Potty Training Q&A: Refusal, Language Delays, & More

You have potty training questions, and we got an expert to answer them! Dr. Heather Wittenberg is a licensed psychologist with a PsyD degree whose specialty is in the development of babies, toddlers, preschoolers and parents.

Question: My daughter is 2 and although she will put the step on the potty, knows about the wiping and flushing, when I put her on the potty seat, she screams like a banshee and arches her back.  She doesn't seem as though she is scared of it and we have the little seat with handles that fits over it and will wipe herself and put it in the toilet when I am going, so I am at a loss.  I have tried praise, distraction, books, warm water on the area, etc.  Please help!


Dr. Heather:  When it comes to potty training, some children fiercely hold on to old habits. This is the time to take off all the pressure for 2 or 3 weeks, which will allow time for your child’s own, natural desire to learn the potty to emerge again. You want this to feel like you’re accomplishing something as a team, not dragging your child forward. Have some patience and don’t forget to enjoy the journey – there’s important learning going on here! Visit Pull-Ups.com for more information on overcoming potty training setbacks.

Question: What do you do when a 3yo is not ready to potty train, the language isn't quite there yet?

Dr. Heather:  If there are still no signs of potty training readiness by age 3, check with your child’s pediatrician, who is a crucial partner in your potty training journey. Discuss the language delays you’re experiencing, which can slow down the process of potty training. In the meantime, “show and tell” in the bathroom can help show your child how the potty works.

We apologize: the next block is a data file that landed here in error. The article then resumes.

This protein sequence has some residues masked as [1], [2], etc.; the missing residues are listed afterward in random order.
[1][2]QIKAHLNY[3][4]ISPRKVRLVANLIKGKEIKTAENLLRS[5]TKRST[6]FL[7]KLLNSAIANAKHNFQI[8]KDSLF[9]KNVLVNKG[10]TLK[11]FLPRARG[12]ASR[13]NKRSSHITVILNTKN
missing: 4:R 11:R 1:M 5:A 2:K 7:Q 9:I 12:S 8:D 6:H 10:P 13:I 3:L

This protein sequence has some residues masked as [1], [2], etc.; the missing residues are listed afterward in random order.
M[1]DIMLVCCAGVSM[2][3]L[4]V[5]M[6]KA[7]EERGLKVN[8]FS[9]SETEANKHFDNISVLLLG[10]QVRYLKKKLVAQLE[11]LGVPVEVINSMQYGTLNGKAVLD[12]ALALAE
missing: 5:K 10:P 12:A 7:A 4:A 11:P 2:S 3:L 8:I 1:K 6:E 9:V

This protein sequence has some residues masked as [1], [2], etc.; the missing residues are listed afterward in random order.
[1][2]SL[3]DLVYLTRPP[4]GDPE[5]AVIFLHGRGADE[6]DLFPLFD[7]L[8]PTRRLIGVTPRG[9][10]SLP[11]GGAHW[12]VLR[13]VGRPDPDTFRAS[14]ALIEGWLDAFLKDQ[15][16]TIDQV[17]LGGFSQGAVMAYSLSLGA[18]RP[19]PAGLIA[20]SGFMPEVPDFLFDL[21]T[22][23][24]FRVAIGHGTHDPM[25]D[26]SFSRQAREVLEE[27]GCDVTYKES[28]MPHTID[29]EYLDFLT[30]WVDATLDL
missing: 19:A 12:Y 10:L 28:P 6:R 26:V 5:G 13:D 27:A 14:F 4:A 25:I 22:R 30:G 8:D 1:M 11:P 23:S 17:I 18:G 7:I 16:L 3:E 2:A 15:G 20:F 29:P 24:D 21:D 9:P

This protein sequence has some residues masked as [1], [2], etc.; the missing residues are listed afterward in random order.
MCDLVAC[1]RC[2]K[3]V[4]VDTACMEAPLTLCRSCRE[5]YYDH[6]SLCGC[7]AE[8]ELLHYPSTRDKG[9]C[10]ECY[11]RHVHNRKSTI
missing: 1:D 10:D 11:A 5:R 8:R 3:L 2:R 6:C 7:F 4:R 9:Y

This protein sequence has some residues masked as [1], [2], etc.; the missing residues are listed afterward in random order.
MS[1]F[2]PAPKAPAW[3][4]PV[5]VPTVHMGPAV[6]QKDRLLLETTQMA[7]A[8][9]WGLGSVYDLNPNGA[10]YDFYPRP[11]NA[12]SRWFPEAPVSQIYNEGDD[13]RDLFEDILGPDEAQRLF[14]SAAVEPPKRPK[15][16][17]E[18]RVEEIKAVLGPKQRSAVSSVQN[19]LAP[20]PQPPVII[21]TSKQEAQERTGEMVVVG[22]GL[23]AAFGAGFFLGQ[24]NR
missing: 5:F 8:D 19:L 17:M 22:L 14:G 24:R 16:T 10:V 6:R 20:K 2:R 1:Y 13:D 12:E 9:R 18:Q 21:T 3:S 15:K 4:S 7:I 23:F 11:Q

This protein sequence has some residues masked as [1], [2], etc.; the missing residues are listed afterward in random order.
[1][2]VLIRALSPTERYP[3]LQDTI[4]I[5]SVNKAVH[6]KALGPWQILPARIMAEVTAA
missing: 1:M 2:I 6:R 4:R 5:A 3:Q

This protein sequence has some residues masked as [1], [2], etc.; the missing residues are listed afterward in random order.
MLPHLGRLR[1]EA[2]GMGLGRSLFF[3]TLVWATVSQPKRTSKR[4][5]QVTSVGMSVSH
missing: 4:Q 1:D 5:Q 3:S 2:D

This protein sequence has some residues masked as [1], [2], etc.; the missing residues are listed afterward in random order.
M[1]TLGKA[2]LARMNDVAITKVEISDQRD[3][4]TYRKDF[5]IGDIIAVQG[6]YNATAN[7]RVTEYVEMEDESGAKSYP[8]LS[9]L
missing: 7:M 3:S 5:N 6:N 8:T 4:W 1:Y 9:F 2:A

Question: What are some signs to know when to start potty training and is best to use a potty chair or a seat on the regular toilet?

Dr. Heather:  Common readiness signs include pulling at a wet or dirty diaper, hiding to pee or poop, interest in others’ use of the potty or copying their behavior, having a dry diaper for a longer-than-usual time, awakening dry from a nap or telling you that they’re about to go, going or have just gone in their diaper. There are many different types of potty seats, and it doesn’t really matter what type of seat you choose as long as it interests your child – and works well for your home and family. For more information on readiness signs, visit Pull-Ups.com.

Question: Is it better to start early around 2 or later between 3 and 5years with potty training?

Dr. Heather:  A small percentage of children will be fully trained before they are 24 months old. What’s important is to look for are potty training readiness behaviors, which you can determine by taking this Pull-Ups potty training readiness quiz. This quiz will help you recognize some of these signs of readiness and determine when it’s time to move forward with your family’s potty training adventure!

For more expert answers to your potty-training questions, check out Dr. Heather’s other tips!


Read More >